This is the monthly archive for October 2012.
On 16th and 17th of May the third edition of Mobilism will take place in Amsterdam. Today we're happy to announce two more speakers: Jake Archibald, who by then will be a Google developer advocate, and Josh Clark, mobile user experience designer extraordinaire and author of Tapworthy.
Well, there were some interesting comments on my last post about connection speed in browsers. This post continues the conversation by giving my replies to a few notes, thoughts, and concerns.
In the past week I’ve done the viewport tests on the latest crop of devices, and things are definitely looking better. The visual viewport dimensions are now well-supported, and a consensus on position: fixed is in the making.
I’ve said it before and I’ll say it again: browsers, especially mobile ones, should give information about the speed of the connection they’re on, so that we know whether to send the high-res images or lowsource ones.
Currently no browser gives any sort of information about connection speed — they don’t even have access to it. Still ... well, let’s say that it’s possible that this will change in the future. But we need to figure out exactly how the system should work.
So this post asks a few questions, and the comments are open.
During my media query test I found out that
min-resolution: 0[unit] does not work in any browser for any unit. I find this weird.
- On average, respondents used 3.5 libraries in the past year, and about 2 in more than 50% of their projects. (Of course the latter figure might mean they use one library in 50% of their projects, and another in the other 50%.)
- 95% used libraries, which means that 5% didn’t. That’s something, though not much.
- 59% could have done without a library in his last project. That’s not too bad, but it still means 41% could not.
- 42% sticks with his current libraries because learning to use a new one takes too much time.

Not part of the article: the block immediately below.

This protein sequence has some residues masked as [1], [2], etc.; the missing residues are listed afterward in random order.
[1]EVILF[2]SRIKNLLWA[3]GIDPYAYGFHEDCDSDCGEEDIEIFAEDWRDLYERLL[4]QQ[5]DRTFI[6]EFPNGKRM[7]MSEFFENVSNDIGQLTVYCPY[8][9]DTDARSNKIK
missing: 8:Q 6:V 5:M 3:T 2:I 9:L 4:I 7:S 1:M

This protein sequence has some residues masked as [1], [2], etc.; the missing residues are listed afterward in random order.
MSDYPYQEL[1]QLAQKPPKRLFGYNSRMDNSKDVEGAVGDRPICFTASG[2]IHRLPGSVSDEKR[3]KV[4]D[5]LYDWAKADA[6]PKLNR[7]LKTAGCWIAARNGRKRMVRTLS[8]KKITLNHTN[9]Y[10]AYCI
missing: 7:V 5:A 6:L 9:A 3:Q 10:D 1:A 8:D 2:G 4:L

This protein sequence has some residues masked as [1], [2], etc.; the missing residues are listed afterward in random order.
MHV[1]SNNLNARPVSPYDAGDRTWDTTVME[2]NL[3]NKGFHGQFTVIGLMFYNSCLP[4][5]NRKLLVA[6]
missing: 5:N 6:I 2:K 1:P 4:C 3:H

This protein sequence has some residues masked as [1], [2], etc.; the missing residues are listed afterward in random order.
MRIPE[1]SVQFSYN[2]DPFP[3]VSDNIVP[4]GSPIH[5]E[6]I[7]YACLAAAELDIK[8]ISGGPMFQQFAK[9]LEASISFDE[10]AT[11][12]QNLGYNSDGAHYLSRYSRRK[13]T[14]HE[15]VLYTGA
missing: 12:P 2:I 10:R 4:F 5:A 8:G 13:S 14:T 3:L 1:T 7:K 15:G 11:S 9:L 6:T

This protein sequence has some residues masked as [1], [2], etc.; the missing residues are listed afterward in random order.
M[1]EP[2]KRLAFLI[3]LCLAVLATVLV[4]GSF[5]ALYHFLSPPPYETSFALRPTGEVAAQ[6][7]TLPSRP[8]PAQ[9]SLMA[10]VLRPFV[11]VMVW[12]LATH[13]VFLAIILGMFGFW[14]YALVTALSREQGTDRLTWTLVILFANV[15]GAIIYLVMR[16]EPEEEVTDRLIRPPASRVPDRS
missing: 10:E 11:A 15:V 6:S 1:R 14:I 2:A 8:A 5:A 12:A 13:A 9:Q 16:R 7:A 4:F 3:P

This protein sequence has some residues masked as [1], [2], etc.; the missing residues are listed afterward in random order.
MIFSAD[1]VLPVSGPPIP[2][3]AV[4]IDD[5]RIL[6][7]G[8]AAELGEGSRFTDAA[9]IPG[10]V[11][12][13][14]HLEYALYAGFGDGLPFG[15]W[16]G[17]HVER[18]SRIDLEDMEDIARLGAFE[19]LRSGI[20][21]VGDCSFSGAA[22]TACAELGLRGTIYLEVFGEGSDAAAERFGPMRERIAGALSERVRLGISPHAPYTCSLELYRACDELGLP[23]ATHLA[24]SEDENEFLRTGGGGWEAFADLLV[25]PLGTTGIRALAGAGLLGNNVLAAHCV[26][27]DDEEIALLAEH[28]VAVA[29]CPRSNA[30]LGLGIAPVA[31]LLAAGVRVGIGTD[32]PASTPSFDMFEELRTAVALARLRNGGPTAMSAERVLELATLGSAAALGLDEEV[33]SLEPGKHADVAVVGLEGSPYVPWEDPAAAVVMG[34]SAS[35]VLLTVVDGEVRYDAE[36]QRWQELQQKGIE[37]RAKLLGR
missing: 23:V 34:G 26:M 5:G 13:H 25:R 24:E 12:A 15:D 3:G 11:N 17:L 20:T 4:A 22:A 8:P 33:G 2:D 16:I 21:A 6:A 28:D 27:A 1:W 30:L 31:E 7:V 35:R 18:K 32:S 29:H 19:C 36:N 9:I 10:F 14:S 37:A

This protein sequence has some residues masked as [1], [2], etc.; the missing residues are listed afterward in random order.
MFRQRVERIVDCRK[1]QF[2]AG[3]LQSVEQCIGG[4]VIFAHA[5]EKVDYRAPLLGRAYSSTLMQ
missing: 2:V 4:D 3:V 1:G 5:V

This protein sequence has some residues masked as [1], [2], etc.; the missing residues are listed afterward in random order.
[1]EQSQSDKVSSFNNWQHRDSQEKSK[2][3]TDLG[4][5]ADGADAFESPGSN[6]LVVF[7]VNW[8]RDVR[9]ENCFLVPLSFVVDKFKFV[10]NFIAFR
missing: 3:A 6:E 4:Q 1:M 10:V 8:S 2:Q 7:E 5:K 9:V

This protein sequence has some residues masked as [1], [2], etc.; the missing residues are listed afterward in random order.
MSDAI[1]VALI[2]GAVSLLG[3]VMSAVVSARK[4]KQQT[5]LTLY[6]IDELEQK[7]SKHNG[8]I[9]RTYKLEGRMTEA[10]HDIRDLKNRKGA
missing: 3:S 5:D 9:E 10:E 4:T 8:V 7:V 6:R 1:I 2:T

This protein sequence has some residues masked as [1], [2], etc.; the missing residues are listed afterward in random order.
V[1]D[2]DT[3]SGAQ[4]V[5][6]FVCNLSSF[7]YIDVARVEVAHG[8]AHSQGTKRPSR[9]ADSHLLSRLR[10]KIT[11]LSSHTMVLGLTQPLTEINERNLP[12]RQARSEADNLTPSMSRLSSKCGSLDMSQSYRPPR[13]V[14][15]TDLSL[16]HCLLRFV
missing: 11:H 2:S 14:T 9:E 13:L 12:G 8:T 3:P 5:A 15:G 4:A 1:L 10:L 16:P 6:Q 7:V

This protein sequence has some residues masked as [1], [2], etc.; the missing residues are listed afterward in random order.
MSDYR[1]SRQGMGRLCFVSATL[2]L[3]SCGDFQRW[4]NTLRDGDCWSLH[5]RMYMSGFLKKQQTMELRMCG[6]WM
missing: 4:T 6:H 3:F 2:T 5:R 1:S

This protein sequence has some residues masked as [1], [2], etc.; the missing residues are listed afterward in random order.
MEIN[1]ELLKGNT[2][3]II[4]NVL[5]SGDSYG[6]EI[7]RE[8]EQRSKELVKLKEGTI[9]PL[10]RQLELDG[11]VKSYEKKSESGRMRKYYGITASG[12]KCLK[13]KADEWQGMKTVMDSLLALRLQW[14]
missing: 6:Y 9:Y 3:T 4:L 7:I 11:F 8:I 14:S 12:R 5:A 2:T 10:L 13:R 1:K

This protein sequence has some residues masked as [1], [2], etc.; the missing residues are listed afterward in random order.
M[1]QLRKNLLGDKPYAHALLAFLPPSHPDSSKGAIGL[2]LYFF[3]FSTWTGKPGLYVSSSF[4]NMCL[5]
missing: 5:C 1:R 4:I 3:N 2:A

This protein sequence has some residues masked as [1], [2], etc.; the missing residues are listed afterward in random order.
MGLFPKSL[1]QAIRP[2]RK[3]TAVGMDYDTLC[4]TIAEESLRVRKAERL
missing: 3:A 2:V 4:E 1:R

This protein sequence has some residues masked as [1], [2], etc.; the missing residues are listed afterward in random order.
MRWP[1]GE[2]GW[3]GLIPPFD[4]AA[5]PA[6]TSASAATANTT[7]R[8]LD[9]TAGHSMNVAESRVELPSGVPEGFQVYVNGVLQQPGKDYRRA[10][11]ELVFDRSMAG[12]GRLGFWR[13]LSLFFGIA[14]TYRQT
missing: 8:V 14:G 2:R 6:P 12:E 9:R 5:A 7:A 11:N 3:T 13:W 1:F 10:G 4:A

- The most-used library is jQuery with 91%. Duh.
- Second-most used is Modernizr (58%), and then come underscore.js (33%) and backbone.js (30%).
- From 25-40% of the users of a library use it in at least 50% of their projects. For Modernizr, underscore.js, and especially jQuery this percentage is higher. For Zepto, Sencha Touch, and Raphael.js this percentage is considerably lower.
OK, there’s a budding consensus on how
position: fixed should work on mobile. Android WebKit and Chrome both do it, and in iOS6 Safari has dropped the weird iOS5 stuff and moved to a sensible solution.
Instead of explaining it in words, here’s a video. HTC One X, Android 4.0.3, Android WebKit default browser. Test page.
Back in Spring 2007 it dawned on me that what we needed in Holland was an association of professional front-end developers. Front-end was on the rise, but not nearly as popular as it is nowadays, and it was marred by archaic types who were still using table-based layouts and were discussing the use of CSS internally ... and discussing it ... and discussing it.
I started reaching out to front-enders I knew, and pretty soon it was clear almost all of them agreed that a professional association was a good idea. Consequentely, Fronteers was founded in September 2007, slightly more than five years ago. I was elected chairman.
In November I’m going to step down as chairman and board member (blogpost in Dutch), and I’d like to close off my active duty time at Fronteers with a retrospective. Which plans worked, which ones didn’t? Which lessons can you draw if you’re considering a similar association in your country?
Yesterday W3C announced the new webplatform.org initiative of W3C and several browser vendors. I’d like to add something: I’m going to be involved.
In the next two months three important changes will take place in my professional life. These changes have a common theme: they reduce the time I spend on unpaid jobs.
- QuirksMode.org is now sponsored by
BlackBerry. The purpose is to grant me more time to do fundamental research without having to take on other jobs for money.
- Starting after the Fronteers 2012 conference on Thursday and Friday, I’ll take a break from the conference circuit for at least a year; possibly longer. I will be present at conferences I organise in Amsterdam, but I will not travel.
- I will step down as chairman and board member of Fronteers at the end of November. (Blogpost in Dutch.)
Why these changes? To be quite honest, I feel I’ve done enough free work for the web development community.
See the September 2012 archive.